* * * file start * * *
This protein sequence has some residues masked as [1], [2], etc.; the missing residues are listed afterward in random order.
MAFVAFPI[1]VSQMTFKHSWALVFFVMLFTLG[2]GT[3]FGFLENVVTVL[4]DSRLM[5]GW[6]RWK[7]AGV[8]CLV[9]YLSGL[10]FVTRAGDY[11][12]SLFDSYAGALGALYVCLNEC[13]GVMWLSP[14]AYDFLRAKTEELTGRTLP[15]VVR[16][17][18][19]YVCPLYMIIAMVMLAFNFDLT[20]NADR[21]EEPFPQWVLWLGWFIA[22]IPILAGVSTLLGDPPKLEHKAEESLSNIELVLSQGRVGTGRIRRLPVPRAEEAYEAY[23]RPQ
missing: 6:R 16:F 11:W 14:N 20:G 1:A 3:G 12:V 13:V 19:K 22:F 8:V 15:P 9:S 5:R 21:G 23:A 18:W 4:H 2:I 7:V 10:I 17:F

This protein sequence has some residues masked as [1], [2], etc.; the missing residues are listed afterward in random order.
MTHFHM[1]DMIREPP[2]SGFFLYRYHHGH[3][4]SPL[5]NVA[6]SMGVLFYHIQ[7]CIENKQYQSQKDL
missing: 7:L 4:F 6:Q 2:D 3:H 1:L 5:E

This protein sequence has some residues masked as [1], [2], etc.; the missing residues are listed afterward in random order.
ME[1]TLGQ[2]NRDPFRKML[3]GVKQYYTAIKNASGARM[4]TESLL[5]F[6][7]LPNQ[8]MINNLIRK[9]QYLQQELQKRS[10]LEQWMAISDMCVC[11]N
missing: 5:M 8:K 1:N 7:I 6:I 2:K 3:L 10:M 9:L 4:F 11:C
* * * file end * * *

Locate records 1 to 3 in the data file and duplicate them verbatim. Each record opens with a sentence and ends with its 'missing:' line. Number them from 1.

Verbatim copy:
This protein sequence has some residues masked as [1], [2], etc.; the missing residues are listed afterward in random order.
MAFVAFPI[1]VSQMTFKHSWALVFFVMLFTLG[2]GT[3]FGFLENVVTVL[4]DSRLM[5]GW[6]RWK[7]AGV[8]CLV[9]YLSGL[10]FVTRAGDY[11][12]SLFDSYAGALGALYVCLNEC[13]GVMWLSP[14]AYDFLRAKTEELTGRTLP[15]VVR[16][17][18][19]YVCPLYMIIAMVMLAFNFDLT[20]NADR[21]EEPFPQWVLWLGWFIA[22]IPILAGVSTLLGDPPKLEHKAEESLSNIELVLSQGRVGTGRIRRLPVPRAEEAYEAY[23]RPQ
missing: 6:R 16:F 11:W 14:N 20:G 1:A 3:G 12:V 13:V 19:K 22:F 8:V 15:P 9:S 5:R 21:G 23:A 18:W 4:H 2:I 7:V 10:I 17:F

This protein sequence has some residues masked as [1], [2], etc.; the missing residues are listed afterward in random order.
MTHFHM[1]DMIREPP[2]SGFFLYRYHHGH[3][4]SPL[5]NVA[6]SMGVLFYHIQ[7]CIENKQYQSQKDL
missing: 7:L 4:F 6:Q 2:D 3:H 1:L 5:E

This protein sequence has some residues masked as [1], [2], etc.; the missing residues are listed afterward in random order.
ME[1]TLGQ[2]NRDPFRKML[3]GVKQYYTAIKNASGARM[4]TESLL[5]F[6][7]LPNQ[8]MINNLIRK[9]QYLQQELQKRS[10]LEQWMAISDMCVC[11]N
missing: 5:M 8:K 1:N 7:I 6:I 2:K 3:L 10:M 9:L 4:F 11:C